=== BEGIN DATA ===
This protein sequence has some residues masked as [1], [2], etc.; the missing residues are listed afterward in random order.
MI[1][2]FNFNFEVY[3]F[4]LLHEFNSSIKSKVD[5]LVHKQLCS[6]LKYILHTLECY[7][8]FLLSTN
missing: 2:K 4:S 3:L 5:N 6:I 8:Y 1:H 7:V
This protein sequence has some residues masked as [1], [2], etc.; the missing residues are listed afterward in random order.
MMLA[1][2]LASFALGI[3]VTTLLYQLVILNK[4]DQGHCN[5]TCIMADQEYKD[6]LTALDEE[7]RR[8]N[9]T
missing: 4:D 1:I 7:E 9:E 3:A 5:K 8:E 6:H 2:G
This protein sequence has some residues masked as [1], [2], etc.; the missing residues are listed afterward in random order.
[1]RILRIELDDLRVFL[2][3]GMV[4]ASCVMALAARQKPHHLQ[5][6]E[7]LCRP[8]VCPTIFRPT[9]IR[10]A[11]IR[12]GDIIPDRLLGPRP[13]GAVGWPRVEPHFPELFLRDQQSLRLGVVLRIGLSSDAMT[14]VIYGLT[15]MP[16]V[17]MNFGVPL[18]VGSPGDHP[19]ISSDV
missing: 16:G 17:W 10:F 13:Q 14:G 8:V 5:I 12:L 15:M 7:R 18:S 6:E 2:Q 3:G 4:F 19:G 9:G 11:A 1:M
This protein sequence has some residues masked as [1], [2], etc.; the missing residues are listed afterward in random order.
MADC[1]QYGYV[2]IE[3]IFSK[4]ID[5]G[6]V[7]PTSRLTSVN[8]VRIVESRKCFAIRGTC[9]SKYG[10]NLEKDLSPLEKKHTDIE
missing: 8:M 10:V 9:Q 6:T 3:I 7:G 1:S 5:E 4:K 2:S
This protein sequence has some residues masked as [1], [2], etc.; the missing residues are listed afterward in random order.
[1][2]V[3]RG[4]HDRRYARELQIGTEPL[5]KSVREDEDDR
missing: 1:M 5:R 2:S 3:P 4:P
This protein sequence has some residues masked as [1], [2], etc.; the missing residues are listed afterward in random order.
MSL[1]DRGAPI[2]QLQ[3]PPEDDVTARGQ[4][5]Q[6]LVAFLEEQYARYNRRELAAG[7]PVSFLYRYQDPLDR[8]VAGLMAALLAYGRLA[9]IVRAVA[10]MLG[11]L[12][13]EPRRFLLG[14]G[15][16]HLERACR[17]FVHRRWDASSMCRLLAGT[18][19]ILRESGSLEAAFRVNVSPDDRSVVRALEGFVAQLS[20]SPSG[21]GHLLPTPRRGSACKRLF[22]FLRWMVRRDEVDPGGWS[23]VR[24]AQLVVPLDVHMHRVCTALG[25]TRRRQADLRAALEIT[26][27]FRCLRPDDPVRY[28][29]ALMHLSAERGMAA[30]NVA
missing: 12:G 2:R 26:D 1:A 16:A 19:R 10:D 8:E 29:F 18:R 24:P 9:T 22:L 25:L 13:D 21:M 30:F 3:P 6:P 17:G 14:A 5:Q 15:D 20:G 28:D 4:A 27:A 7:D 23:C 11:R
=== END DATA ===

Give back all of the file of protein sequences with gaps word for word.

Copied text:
This protein sequence has some residues masked as [1], [2], etc.; the missing residues are listed afterward in random order.
MI[1][2]FNFNFEVY[3]F[4]LLHEFNSSIKSKVD[5]LVHKQLCS[6]LKYILHTLECY[7][8]FLLSTN
missing: 2:K 4:S 3:L 5:N 6:I 8:Y 1:H 7:V
This protein sequence has some residues masked as [1], [2], etc.; the missing residues are listed afterward in random order.
MMLA[1][2]LASFALGI[3]VTTLLYQLVILNK[4]DQGHCN[5]TCIMADQEYKD[6]LTALDEE[7]RR[8]N[9]T
missing: 4:D 1:I 7:E 9:E 3:A 5:K 8:E 6:H 2:G
This protein sequence has some residues masked as [1], [2], etc.; the missing residues are listed afterward in random order.
[1]RILRIELDDLRVFL[2][3]GMV[4]ASCVMALAARQKPHHLQ[5][6]E[7]LCRP[8]VCPTIFRPT[9]IR[10]A[11]IR[12]GDIIPDRLLGPRP[13]GAVGWPRVEPHFPELFLRDQQSLRLGVVLRIGLSSDAMT[14]VIYGLT[15]MP[16]V[17]MNFGVPL[18]VGSPGDHP[19]ISSDV
missing: 16:G 17:W 10:F 13:Q 14:G 8:V 5:I 12:L 15:M 7:R 18:S 6:E 2:Q 3:G 4:F 19:G 9:G 11:A 1:M
This protein sequence has some residues masked as [1], [2], etc.; the missing residues are listed afterward in random order.
MADC[1]QYGYV[2]IE[3]IFSK[4]ID[5]G[6]V[7]PTSRLTSVN[8]VRIVESRKCFAIRGTC[9]SKYG[10]NLEKDLSPLEKKHTDIE
missing: 8:M 10:V 9:Q 6:T 3:I 7:G 1:S 5:E 4:K 2:S
This protein sequence has some residues masked as [1], [2], etc.; the missing residues are listed afterward in random order.
[1][2]V[3]RG[4]HDRRYARELQIGTEPL[5]KSVREDEDDR
missing: 1:M 5:R 2:S 3:P 4:P
This protein sequence has some residues masked as [1], [2], etc.; the missing residues are listed afterward in random order.
MSL[1]DRGAPI[2]QLQ[3]PPEDDVTARGQ[4][5]Q[6]LVAFLEEQYARYNRRELAAG[7]PVSFLYRYQDPLDR[8]VAGLMAALLAYGRLA[9]IVRAVA[10]MLG[11]L[12][13]EPRRFLLG[14]G[15][16]HLERACR[17]FVHRRWDASSMCRLLAGT[18][19]ILRESGSLEAAFRVNVSPDDRSVVRALEGFVAQLS[20]SPSG[21]GHLLPTPRRGSACKRLF[22]FLRWMVRRDEVDPGGWS[23]VR[24]AQLVVPLDVHMHRVCTALG[25]TRRRQADLRAALEIT[26][27]FRCLRPDDPVRY[28][29]ALMHLSAERGMAA[30]NVA
missing: 12:G 2:R 26:D 1:A 16:A 19:R 10:D 8:E 29:F 18:R 24:P 9:T 22:L 25:L 13:D 21:M 30:F 3:P 6:P 17:G 14:A 5:Q 15:D 20:G 28:D 4:A 27:A 7:D 23:C 11:R